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Basic Information

A deputy is someone who exercises an office in the absence of the normal holder. Compare an amanuensis.

The title is frequently used for elected members in a representative democracy - since they exercise power on behalf of those who elect them1.

In the US this will frequently refer to a Sheriff's deputy - a uniformed police officer operating under the control of a local sheriff. In this context he may or may not be clueless.

In many times and places, the deputy for a given person may be the one who actually does the job - the nominal office holder merely collecting the salary and paying the deputy a small fraction thereof to discharge their duties.

A priest's deputy may be referred to as a vicar2 - strictly the term is a synonym for deputy but is almost exclusively used in an ecclesiastical context in modern English.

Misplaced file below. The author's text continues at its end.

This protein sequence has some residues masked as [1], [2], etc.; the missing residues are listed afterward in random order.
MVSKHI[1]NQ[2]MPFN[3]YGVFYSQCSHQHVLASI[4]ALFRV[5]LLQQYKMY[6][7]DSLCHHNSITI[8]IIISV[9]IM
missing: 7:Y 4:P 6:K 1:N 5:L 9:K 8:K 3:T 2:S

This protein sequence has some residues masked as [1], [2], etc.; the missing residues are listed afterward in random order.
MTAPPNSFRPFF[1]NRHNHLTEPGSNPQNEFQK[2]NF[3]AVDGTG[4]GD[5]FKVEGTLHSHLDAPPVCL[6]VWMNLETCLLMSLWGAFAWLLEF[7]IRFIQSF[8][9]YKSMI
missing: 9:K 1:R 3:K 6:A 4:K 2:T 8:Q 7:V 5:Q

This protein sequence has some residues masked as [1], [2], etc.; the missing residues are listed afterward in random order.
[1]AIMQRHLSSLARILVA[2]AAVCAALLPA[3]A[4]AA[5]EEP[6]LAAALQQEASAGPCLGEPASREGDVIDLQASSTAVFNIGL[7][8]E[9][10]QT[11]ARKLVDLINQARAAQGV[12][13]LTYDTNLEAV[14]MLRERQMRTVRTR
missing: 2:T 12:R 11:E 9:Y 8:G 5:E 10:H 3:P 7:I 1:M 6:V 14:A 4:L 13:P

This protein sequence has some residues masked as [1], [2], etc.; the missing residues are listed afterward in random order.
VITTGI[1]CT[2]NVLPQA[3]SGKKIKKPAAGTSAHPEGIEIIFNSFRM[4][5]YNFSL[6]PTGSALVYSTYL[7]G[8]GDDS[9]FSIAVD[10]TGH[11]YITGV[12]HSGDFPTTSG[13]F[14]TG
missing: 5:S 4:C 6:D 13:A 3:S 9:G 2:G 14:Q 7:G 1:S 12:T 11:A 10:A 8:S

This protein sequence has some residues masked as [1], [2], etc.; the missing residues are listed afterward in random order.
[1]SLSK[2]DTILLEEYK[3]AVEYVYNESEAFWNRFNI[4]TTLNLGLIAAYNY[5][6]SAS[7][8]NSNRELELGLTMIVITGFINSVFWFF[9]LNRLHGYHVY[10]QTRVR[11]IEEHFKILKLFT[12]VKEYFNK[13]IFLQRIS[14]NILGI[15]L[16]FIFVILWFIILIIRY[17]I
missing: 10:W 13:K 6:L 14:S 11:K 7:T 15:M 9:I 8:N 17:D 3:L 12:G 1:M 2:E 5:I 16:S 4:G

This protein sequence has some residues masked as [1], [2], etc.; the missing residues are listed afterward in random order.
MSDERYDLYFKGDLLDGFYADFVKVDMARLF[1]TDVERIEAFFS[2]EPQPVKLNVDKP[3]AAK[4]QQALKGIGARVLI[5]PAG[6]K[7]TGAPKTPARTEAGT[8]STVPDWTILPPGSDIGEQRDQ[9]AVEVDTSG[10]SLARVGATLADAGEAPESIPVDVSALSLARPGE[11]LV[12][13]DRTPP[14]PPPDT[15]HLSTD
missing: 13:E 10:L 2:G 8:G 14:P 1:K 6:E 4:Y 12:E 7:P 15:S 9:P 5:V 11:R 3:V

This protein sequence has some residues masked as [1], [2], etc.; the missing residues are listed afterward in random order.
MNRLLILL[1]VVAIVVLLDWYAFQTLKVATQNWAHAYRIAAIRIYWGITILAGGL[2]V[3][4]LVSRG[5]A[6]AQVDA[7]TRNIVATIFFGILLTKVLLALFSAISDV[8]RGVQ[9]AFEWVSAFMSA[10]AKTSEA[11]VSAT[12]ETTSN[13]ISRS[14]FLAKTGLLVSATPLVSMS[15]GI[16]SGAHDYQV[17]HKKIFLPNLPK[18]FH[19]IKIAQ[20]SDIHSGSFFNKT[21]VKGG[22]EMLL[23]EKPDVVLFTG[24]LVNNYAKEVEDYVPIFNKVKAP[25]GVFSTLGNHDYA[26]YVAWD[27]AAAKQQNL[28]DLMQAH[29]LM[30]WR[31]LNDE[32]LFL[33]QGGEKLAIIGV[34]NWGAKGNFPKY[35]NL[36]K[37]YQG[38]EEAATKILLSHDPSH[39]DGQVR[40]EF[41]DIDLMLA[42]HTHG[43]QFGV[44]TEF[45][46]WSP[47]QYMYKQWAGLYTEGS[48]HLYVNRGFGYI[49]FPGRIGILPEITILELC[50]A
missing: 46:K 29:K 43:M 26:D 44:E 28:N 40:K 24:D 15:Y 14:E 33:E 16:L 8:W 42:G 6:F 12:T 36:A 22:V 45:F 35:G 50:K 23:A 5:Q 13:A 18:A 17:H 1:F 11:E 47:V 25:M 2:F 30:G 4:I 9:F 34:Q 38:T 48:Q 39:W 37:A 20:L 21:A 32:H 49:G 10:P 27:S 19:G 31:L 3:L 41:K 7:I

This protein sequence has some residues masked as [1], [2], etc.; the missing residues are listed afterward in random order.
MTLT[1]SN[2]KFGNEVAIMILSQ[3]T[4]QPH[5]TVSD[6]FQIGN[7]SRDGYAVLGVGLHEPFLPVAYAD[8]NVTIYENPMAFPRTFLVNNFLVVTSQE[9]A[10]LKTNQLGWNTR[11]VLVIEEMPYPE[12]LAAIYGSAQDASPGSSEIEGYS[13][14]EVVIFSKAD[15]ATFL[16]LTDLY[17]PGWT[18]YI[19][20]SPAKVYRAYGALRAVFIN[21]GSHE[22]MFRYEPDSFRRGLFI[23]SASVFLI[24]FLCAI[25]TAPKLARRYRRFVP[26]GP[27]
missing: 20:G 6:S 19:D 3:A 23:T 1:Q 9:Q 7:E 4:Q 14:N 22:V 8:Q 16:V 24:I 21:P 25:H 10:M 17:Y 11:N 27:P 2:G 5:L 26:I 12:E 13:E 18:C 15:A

For some reason, they are not popular with semi-literate trolls.


1. full source reference

Game and Story Use

  • A character may actually have a private income that results from holding a job that is actually discharged by a deputy.
  • Ignorant characters may spend ages hunting down a post holder who has no capability to or interest in assisting them, having farmed his duties out.
  • Conversely, a deputy holding a farmed out job may hide behind his theoretical lack of authority when he doesn't want to help.
  • …and of course any documents endorsed by the deputy rather than the official office holder may not stand up to legal challenge. This could go either way, depending on the requirements of plot.
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